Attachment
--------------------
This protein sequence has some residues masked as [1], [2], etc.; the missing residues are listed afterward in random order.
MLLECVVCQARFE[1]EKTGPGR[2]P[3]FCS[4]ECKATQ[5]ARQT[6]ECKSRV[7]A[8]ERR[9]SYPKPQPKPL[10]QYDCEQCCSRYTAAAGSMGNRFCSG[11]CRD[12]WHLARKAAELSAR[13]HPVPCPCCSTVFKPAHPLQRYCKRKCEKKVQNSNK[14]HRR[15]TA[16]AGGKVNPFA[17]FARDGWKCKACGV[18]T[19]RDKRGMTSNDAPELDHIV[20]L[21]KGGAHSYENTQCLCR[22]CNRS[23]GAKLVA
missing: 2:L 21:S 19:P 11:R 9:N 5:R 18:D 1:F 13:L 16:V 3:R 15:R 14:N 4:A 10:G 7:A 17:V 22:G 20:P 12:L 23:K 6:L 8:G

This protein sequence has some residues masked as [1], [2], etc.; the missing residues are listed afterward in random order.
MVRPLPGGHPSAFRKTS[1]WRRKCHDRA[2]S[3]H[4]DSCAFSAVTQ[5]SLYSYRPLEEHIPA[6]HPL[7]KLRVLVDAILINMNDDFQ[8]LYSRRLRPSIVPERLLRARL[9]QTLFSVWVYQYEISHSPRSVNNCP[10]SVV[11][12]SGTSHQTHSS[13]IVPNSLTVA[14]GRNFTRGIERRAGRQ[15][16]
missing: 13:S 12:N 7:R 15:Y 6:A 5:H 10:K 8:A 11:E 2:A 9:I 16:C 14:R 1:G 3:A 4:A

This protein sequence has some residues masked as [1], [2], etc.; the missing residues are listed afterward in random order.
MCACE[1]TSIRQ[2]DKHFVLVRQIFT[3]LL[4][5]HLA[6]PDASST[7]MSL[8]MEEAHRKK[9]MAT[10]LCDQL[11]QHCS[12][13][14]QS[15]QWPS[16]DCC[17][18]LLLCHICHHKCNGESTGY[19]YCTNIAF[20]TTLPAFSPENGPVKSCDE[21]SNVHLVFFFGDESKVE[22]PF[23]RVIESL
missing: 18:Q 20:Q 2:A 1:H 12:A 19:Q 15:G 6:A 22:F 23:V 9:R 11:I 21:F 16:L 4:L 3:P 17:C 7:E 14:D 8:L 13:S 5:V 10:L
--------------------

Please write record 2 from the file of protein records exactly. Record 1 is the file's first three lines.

This protein sequence has some residues masked as [1], [2], etc.; the missing residues are listed afterward in random order.
MVRPLPGGHPSAFRKTS[1]WRRKCHDRA[2]S[3]H[4]DSCAFSAVTQ[5]SLYSYRPLEEHIPA[6]HPL[7]KLRVLVDAILINMNDDFQ[8]LYSRRLRPSIVPERLLRARL[9]QTLFSVWVYQYEISHSPRSVNNCP[10]SVV[11][12]SGTSHQTHSS[13]IVPNSLTVA[14]GRNFTRGIERRAGRQ[15][16]
missing: 13:S 12:N 7:R 15:Y 6:A 5:H 10:K 8:A 11:E 2:A 9:I 16:C 14:R 1:G 3:A 4:A